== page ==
It’s great to hear someone else speaking (in this case, blogging 😉 ) about the fact that your body does need carbs, thanks!

  2. JamesNo Gravatar says:

    In the program I’m following right now, there are 5 days of low carbs and 5 days of low fat with in between one day with only proteins and one day of only carbs (from fruits)

    It’s working so far, but I guess anything I’d have done instead of going on with my previous lifestyle would have worked equally.

  3. The strategy of not eating carbs when inactive is sound…

    But your claim that the body needs carbs to survive is untrue. The body will create ketones to survive if carbs are unavailable. And no, your body won’t be thrown into some dark, sinister state of acidketodosis.

    For example, researcher Vilhjalmur Stefansson documented how, up until about the beginning of the 19th century, the native Inuit people of Northern Canada would go as long as nine months on zero carbs and remained perfectly healthy. Read for more info.

    Just my .02.

  4. Lady RoseNo Gravatar says:

    Great post — I think it’s important for people to understand the “why” behind things, for me it’s adds motivation to stick with my healthy plan.

    I’m glad you mention the body needs carbs too — about 10 years ago, after years of a friend of mine telling me to do Atkins, I finally did it – gained tons of weight — called Atkins office directly and they said EAT CARBS! Your metabolism shuts down without healthy carbs. So I went back to my friend and told her – she was shocked. Any way – the lesson is healthy carbs are fine, moderate lower carbing is fine – but don’t over do the protein and don’t go no carbs or low carb long term – it strains the kidneys and isn’t healthy.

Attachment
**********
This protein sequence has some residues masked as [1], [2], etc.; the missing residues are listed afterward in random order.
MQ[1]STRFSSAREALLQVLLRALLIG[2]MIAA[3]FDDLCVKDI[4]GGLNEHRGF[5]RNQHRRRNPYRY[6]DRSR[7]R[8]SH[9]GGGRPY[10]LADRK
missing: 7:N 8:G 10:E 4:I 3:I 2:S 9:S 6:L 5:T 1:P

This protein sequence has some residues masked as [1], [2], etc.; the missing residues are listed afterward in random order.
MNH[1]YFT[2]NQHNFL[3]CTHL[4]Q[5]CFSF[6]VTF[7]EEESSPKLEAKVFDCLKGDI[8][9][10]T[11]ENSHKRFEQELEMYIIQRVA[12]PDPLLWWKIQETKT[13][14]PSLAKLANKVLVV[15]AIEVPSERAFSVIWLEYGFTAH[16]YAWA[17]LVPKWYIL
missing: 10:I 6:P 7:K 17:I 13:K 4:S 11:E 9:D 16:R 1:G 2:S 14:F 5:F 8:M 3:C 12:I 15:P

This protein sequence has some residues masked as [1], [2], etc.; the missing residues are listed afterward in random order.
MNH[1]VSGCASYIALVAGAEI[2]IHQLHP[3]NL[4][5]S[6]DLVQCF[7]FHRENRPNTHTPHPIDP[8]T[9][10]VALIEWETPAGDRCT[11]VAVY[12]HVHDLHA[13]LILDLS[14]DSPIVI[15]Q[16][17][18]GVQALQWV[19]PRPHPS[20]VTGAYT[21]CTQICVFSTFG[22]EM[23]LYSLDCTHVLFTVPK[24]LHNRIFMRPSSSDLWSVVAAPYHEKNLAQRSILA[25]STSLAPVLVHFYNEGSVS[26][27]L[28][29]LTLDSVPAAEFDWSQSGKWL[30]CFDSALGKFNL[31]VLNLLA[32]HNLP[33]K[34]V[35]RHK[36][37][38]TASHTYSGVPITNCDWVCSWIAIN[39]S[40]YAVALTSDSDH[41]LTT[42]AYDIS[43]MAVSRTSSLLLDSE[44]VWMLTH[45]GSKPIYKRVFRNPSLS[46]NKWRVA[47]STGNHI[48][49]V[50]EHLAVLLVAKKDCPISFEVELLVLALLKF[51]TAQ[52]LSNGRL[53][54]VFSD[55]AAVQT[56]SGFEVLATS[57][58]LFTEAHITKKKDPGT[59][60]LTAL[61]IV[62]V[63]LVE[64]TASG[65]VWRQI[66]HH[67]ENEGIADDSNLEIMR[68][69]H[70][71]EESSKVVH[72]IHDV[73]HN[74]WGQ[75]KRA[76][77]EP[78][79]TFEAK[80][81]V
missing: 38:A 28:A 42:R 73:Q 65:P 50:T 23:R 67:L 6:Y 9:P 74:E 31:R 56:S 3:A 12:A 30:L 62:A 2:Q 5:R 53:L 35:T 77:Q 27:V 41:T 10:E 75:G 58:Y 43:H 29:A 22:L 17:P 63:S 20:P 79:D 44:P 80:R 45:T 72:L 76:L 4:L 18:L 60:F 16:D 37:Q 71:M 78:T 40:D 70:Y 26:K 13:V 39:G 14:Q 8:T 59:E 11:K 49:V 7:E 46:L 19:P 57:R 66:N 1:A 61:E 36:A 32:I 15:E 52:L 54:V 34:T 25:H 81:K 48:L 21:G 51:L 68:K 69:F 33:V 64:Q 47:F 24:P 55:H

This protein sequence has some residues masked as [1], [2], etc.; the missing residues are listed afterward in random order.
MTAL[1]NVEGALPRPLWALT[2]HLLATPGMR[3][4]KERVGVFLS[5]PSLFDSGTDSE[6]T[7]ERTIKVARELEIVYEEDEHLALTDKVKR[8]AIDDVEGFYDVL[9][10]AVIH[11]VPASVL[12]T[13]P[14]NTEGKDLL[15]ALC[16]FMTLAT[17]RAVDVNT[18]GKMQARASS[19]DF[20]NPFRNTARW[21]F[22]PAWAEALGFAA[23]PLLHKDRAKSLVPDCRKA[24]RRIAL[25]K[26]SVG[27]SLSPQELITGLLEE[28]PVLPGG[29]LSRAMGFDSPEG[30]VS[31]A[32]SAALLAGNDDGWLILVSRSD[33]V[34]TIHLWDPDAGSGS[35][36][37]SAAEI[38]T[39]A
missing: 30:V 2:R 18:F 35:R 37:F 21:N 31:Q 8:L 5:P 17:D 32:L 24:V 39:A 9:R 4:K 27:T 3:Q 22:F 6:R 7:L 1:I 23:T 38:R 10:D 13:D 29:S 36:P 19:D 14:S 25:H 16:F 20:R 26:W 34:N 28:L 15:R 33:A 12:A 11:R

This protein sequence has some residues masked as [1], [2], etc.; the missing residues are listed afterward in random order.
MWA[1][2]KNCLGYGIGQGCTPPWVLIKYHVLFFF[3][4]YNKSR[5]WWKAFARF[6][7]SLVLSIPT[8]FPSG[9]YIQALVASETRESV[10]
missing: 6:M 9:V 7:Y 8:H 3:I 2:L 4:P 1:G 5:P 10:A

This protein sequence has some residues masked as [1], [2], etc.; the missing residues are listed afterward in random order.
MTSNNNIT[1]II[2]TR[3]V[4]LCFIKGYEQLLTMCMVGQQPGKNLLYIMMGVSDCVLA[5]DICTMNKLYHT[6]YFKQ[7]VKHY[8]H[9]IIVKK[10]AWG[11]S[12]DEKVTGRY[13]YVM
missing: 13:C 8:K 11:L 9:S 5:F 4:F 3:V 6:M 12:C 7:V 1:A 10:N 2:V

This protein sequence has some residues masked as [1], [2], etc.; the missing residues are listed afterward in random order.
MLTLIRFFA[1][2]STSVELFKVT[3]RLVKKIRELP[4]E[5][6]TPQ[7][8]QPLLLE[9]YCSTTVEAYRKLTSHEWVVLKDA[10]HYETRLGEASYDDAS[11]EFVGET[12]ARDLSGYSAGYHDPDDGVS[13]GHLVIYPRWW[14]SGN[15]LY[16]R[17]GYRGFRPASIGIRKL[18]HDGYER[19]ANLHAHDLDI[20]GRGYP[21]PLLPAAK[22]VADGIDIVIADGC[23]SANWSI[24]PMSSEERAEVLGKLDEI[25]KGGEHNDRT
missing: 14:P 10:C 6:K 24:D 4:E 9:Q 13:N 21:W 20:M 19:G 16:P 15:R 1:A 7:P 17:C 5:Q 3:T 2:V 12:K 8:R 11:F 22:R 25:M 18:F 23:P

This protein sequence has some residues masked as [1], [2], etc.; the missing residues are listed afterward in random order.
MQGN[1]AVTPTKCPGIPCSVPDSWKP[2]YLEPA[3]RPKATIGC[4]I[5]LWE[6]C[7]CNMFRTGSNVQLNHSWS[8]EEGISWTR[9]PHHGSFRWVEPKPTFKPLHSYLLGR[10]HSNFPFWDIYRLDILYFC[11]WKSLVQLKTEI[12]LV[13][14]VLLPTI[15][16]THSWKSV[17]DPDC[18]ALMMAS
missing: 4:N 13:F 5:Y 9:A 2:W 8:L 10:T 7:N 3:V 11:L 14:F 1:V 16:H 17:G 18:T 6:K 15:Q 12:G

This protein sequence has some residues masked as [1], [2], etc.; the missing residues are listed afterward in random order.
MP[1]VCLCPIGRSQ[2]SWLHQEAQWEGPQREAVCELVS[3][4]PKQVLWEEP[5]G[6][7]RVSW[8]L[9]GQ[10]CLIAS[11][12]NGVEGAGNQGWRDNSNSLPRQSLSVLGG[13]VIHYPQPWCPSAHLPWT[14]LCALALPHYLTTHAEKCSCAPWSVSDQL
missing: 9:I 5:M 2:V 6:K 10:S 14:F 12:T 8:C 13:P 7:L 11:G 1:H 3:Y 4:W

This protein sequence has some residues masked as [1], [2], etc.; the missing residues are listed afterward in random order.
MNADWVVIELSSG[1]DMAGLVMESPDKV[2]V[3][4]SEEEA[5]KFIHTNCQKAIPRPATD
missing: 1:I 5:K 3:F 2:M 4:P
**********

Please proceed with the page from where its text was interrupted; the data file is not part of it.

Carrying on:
5. I may come across as a strong advocate of low-carb eating and that would not be entirely correct. However, I find the myths and misunderstanding surrounding the topic incredible.

    Take the myth about kidney damage. Eating high (whatever that means) levels of protein is only a concern if you already have kidney damage, not if you are a healthy individual.

    But don’t take my word for it…

    Read what Dr. John Berardi, one of the best in the business, has to say…

  6. Hi Israel,

    Thanks for the compliment. I’m actually in the process of implementing a new theme I came across and have been flip-flopping between the old and new look.

    I’d also like to say how I’ve enjoyed visiting your site and wish you well on your fat loss journey.

    Feel free to stop by anytime.

  7. When creating a diet plan, it’s better to put all of the nutrients in it and make fruits and vegetables a main part of the plan.

  8. Great tip on when to eat carbs. Most people don’t realize that you can eat high carb foods just don’t eat them before you go to sleep or lay on the couch. Best time to eat potatoes is right before a brisk walk or something.